An iconic photograph from the spring of 1941 shows First Lady Eleanor Roosevelt, with her trademark hat and toothy smile, sitting in the cramped passenger seat of a small airplane cockpit. In front of her, in the pilot's seat, is a smiling black man named Charles Alfred Anderson.
Anderson and his distinguished passenger might have been smiling, but the Secret Service agents on hand in Tuskegee to protect Mrs. Roosevelt decidedly were not. Over their strong objections, the First Lady didn't just pose for the photo-op, but went on a 40-minute flight that convinced her once and for all that the idea of African Americans not being able to fly was as absurd as it sounded.
It was a timely revelation, because unbeknownst to anybody in on hand that day, Pearl Harbor was just a few months down the timeline.
In fact, Charles Alfred Anderson was already a veteran pilot years before his publicity flight with Eleanor Roosevelt. Fascinated with aviation from his childhood days in Pennsylvania, he had earned his private pilot's license in 1929 and his commercial license in 1932 -- the first and only African American to have been granted that distinction.
He wouldn't be alone for long.
Anderson had started a civilian pilot training program at Tuskegee Institute in 1939; not long after the First Lady's visit (coincidentally or otherwise), Tuskegee would be selected by the U.S. Army Air Corps -- predecessor of today's Air Force -- to test young black men for their competence as pilots.
Anderson would go on to train some 1,000 pilots at Tuskegee. What emerged from that program was the Fighting 99th squadron of the 332d Fighter Group - forever to be known as the Tuskegee Airmen, the first black military pilots of World War II. Anderson, as their chief flight instructor, would thus be known as "Chief" for the rest of his life.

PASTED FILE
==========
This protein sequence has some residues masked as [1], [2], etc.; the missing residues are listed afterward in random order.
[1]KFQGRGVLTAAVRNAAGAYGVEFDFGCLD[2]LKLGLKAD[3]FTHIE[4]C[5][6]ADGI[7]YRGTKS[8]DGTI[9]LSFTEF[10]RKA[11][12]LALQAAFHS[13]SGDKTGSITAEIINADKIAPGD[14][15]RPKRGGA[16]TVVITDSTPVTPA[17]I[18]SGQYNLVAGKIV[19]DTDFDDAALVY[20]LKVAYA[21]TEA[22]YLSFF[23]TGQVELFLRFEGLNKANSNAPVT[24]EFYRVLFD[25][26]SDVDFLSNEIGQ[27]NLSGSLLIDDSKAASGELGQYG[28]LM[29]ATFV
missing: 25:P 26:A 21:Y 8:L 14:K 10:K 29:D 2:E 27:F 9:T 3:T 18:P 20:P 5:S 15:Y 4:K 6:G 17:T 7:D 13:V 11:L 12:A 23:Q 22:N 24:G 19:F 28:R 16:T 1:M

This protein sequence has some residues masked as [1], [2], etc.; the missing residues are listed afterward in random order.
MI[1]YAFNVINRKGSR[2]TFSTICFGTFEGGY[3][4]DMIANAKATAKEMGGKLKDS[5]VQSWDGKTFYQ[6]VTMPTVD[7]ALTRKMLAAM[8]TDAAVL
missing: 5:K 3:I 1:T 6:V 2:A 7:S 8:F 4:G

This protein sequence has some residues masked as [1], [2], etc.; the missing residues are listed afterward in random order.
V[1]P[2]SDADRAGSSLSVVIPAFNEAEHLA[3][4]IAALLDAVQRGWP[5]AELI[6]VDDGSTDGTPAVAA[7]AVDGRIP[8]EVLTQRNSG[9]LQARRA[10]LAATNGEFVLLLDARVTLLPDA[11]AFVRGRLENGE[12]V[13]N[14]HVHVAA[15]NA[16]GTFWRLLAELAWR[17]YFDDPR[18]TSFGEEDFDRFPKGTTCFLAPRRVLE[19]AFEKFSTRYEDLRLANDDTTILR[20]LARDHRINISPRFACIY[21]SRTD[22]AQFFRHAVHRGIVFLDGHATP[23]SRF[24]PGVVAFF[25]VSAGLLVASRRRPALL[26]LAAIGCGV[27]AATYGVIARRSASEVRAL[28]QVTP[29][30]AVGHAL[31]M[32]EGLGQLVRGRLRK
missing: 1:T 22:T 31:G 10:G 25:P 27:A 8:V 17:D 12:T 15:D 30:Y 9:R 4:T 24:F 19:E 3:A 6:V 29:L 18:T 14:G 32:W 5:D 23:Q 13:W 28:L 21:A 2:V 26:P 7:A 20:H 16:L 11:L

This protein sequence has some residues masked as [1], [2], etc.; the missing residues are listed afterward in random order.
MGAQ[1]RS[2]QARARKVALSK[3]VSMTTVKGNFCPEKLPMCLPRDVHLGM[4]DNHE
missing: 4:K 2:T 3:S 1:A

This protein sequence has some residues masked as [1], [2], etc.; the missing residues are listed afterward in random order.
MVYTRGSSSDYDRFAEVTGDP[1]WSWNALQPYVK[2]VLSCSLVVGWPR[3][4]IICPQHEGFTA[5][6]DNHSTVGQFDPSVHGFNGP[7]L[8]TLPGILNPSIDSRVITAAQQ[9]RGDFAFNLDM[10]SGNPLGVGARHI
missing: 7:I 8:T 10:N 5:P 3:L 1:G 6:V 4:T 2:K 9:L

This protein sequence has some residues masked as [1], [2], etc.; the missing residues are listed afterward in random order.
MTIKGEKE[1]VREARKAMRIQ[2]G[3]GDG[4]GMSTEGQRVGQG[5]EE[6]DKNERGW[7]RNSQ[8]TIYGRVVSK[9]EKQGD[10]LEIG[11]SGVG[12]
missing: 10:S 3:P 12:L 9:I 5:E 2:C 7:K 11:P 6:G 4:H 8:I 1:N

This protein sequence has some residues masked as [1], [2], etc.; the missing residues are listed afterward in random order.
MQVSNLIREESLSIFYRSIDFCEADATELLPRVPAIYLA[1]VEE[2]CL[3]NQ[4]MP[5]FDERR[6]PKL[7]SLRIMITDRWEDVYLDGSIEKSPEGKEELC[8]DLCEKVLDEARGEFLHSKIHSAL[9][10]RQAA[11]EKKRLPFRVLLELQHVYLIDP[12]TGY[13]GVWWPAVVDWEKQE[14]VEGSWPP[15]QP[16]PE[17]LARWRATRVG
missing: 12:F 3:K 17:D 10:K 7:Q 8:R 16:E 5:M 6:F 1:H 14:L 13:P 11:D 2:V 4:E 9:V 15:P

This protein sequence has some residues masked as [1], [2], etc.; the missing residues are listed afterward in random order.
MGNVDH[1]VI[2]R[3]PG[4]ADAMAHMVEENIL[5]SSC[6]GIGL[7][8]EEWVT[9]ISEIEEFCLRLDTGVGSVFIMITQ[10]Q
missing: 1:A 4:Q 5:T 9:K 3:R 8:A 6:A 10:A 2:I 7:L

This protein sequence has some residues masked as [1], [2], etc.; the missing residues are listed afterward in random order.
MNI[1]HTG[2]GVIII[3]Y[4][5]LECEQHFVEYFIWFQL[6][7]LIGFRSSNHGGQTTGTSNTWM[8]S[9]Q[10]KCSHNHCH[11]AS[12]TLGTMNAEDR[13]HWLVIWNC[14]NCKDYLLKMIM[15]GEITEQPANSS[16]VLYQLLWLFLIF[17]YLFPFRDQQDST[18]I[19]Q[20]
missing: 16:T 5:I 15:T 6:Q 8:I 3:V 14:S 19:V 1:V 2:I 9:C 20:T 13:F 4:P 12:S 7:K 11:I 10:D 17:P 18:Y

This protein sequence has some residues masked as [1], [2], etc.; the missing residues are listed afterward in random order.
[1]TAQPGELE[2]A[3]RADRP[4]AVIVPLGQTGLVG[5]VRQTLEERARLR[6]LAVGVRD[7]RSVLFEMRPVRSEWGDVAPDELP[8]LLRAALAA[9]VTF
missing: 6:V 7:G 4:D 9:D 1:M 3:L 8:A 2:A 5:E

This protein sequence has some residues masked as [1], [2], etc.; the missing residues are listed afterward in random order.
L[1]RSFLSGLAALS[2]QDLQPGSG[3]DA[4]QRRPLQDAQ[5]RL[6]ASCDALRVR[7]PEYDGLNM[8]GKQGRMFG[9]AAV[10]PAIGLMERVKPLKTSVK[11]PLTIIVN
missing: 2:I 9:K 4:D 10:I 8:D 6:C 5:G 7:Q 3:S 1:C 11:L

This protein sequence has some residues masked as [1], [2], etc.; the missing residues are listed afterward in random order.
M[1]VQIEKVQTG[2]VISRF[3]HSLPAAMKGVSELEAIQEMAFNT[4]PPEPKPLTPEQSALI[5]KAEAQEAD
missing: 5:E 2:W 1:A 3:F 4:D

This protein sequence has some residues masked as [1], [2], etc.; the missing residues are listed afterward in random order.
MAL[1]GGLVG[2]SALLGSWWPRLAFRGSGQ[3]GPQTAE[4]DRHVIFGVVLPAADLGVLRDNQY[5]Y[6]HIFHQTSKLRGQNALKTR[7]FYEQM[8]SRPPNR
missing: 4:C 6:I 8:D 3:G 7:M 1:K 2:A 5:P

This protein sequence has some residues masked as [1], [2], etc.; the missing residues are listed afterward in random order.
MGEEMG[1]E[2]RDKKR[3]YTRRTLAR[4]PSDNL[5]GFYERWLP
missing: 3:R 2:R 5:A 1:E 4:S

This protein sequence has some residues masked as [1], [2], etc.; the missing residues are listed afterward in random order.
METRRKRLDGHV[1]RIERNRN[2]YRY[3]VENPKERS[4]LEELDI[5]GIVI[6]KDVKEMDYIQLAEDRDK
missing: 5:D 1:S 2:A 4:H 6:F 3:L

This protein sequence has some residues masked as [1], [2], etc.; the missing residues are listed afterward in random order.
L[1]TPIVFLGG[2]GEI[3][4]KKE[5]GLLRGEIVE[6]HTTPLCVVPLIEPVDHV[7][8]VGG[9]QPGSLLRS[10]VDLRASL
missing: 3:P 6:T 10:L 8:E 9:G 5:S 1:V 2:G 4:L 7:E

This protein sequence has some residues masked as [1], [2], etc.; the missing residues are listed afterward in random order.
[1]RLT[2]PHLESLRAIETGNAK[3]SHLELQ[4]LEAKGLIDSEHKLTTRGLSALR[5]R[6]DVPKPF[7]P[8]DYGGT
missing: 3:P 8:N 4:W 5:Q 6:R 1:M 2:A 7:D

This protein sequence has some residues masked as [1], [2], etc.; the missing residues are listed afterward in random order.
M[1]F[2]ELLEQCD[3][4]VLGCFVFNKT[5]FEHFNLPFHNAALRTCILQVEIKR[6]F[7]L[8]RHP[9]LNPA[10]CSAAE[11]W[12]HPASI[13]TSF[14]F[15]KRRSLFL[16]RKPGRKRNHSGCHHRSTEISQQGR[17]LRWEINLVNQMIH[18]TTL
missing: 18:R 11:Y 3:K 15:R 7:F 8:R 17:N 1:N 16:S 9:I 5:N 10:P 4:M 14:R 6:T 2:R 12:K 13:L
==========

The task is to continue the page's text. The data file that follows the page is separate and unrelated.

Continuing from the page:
Chief returned to giving civilian flying lessons after the war. In Anderson's 1996 obituary in the New York Times, one of his former students, later to become an engineering professor at Tuskegee, described his mentor's remarkable flying skills: "While other pilots might be able to gauge wind direction mostly from instruments," Vascar Harris told the Times, "Mr. Anderson could tell from looking down on ponds and fields, seeing how the water and the corn rippled and which way the cows were facing."
Next month, the U.S. Postal Service will issue a special commemorative stamp in honor of Charles Alfred "Chief" Anderson, in the famed pilot and flight instructor's hometown of Bryn Mawr.
"Nobody ever came along and said, 'Let me take you for a ride,' because nobody around him flew," Chief's son, Charles Alfred Anderson Jr., told the Philadelphia Inquirer. "His inspiration was looking up into the sky and seeing airplanes."